0

I try to generate an ECDH P-256 key pair as required for web push messages.

openssl ecparam -name prime256v1 -genkey -noout -out priv_key.pem

... generates the keys.

openssl ec -noout -text -in priv_key.pem

... looks good: As expected, the private key has 33 bytes, the public key 65. When I export the public key:

openssl ec -in priv_key.pem -pubout -out pub_key.pem

... I expect the base64 output to be 88 characters long - but what I get is 126. The server doesn't accept this key. I read about compressed base64 (https://security.stackexchange.com/a/146515/173609) but this doesn't solve the problem either (it results in an 80 byte base64 string). Anyway I fail to understand how OpenSSL generates this base64 output.

  • P-256 private key raw value is 32 bytes, although it is DER-encoded (correction!) as integer and (lazily) displayed by openssl as 33 bytes if it happens to have its highest bit set which will occur almost exactly half the time. – dave_thompson_085 Mar 23 '18 at 4:32
1

So you are right about the lengths. As Steffen Ullrich pointed out, you have a way to display the structure of the asn1 object by using openssl asn1parse.

If you want to extract the public key, and only the public key, you have to extract it from the asn1 object.

To do so:

openssl ec -in priv_key.pem -pubout -outform DER 2> /dev/null | \
dd bs=1 skip=$((2+2+19+2+1)) 2> /dev/null > raw_pub.key

You can verify that the key is 65 bytes long. Once base64 it is 88 like you said.

The meaning of $((2+2+19+2)) are the bytes you have to skip in order to reach the BIT STRING object that yields the public key. We also had an extra 1 byte to skip because the public key has the following form:

  • 0x00 for padding
  • 0x02 or 0x04 compressed/uncompressed
  • the actual public key payload

hl stands for header length I believe and it where the type of object is stored, so that explains all the 2s.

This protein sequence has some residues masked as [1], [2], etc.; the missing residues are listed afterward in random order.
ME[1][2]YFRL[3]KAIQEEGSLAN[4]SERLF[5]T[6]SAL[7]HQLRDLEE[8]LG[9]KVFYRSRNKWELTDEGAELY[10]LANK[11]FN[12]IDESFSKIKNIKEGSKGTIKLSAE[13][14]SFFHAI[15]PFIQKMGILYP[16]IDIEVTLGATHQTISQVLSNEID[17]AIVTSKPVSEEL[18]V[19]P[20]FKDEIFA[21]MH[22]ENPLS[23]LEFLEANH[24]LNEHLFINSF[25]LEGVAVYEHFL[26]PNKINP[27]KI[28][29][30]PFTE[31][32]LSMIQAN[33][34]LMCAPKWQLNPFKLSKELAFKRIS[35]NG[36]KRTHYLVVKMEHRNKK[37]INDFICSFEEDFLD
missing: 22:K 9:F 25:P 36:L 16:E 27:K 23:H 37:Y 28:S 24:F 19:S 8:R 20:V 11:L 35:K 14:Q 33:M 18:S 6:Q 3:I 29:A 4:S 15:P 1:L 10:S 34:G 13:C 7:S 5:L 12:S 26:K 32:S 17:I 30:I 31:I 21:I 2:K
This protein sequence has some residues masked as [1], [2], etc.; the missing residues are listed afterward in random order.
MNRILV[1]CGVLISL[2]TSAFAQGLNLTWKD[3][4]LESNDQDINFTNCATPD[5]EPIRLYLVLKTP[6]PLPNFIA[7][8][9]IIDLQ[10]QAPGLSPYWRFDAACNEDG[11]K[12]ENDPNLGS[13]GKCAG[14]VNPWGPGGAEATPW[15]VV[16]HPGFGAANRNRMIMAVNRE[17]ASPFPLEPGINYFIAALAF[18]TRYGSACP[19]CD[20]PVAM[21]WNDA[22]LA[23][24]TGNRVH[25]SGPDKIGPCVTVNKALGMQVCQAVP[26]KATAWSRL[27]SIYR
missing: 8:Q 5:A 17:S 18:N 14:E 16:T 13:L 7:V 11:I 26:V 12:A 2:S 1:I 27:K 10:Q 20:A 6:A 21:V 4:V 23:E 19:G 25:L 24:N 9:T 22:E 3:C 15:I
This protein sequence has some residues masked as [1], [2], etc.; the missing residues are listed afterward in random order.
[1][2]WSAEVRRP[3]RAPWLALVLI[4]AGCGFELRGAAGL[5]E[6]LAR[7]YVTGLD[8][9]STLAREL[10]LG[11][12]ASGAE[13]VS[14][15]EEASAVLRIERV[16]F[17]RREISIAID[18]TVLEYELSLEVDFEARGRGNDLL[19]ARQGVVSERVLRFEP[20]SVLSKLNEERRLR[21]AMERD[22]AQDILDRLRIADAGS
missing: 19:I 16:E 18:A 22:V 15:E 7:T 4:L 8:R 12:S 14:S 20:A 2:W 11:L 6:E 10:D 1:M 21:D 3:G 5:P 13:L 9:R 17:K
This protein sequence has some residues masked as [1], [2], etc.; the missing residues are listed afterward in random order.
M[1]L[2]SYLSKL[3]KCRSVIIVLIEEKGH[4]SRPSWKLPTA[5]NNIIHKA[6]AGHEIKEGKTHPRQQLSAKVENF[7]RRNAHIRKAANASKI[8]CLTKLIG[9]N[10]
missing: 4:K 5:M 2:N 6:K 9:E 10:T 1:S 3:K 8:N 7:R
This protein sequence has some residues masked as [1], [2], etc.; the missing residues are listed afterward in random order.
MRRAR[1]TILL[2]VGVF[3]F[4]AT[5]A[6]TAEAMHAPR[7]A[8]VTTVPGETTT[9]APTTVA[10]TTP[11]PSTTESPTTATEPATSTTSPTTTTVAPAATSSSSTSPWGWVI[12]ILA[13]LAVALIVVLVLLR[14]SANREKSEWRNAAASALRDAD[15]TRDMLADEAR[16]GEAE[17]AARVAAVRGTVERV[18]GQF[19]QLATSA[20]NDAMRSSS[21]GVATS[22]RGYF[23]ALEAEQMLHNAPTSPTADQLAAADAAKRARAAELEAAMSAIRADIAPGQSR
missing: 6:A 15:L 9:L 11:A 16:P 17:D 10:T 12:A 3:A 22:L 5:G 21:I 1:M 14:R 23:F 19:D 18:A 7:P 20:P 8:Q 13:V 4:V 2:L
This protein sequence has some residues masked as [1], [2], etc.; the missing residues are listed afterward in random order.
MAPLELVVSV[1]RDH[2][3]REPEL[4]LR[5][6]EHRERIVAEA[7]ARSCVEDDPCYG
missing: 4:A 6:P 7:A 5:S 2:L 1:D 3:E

l stands for length and it is the length of the entire object.

d stands for depth and it indicates nested objects -- like you would have in json for example.

So the BIT STRING is at depth=1 after 2:d=1 hl=2 l= 19 cons: SEQUENCE. We have to add 19 bytes to our skip to reach the BIT STRING header which we skip -- another 2 bytes then we are at our destination.

EDIT:

As per the comments I've added and extra 1 byte because of the padding.

Source: rfc5480#section-2.2

  • Should be 2+2+19+3. For BITSTRING (only, not other DER types, thus not decoded by the generic parser) the first 'content' octet is not actual content but instead a count of unused=padding bits -- here always zero because X9.62/SEC1 point format is integral octets. – dave_thompson_085 Mar 23 '18 at 2:59
  • Actually I think it is +4 because the key should be 64 bytes -- 256 bits long. If I remember right, there is the type of the key append to the BITSTRING. I've just tested it and there are 0x00 0x04 in front of it every time. I've just glanced at the rfc. So it is 0x00 for padding and 0x04 for compressed or uncompressed. I'll make the changes. – tehmoon Mar 23 '18 at 14:31
  • Yes, 04 is for uncompressed but that is part of the point encoding; see the references. Compressed would be 02 or 03 plus 32 bytes X, versus uncompressed 04 plus 64 bytes X and Y. But the 00 for bitstring padding is ASN.1 overhead not part of the point. – dave_thompson_085 Mar 24 '18 at 1:55
  • I see you point, so yes I think you are right. – tehmoon Mar 24 '18 at 11:27
2

You don't get the raw bits of only the key when exporting it using openssl ec -pubout but a structure with more information:

$ openssl asn1parse -in pub_key.pem -dump
    0:d=0  hl=2 l=  89 cons: SEQUENCE          
    2:d=1  hl=2 l=  19 cons: SEQUENCE          
    4:d=2  hl=2 l=   7 prim: OBJECT            :id-ecPublicKey
   13:d=2  hl=2 l=   8 prim: OBJECT            :prime256v1
   23:d=1  hl=2 l=  66 prim: BIT STRING        
      0000 - 00 04 11 5e 44 51 b0 95-4e 9b 14 42 e7 60 21 10   ...^DQ..N..B.`!.
      0010 - f0 05 5d b4 bb 76 22 6d-2e 45 66 ad 3a 89 eb f2   ..]..v"m.Ef.:...
      0020 - 15 00 57 89 29 98 ce 84-5e b2 58 83 fb 8d 7a 59   ..W.)...^.X...zY
      0030 - 6d 11 2e 5d c3 7c e1 df-4a c9 ce a6 94 89 61 2a   m..].|..J.....a*
      0040 - dc 06

Thus, you get essentially 91 binary octets which translates to 124 characters when encoded as base64.

Your Answer

By clicking “Post Your Answer”, you agree to our terms of service, privacy policy and cookie policy

Not the answer you're looking for? Browse other questions tagged or ask your own question.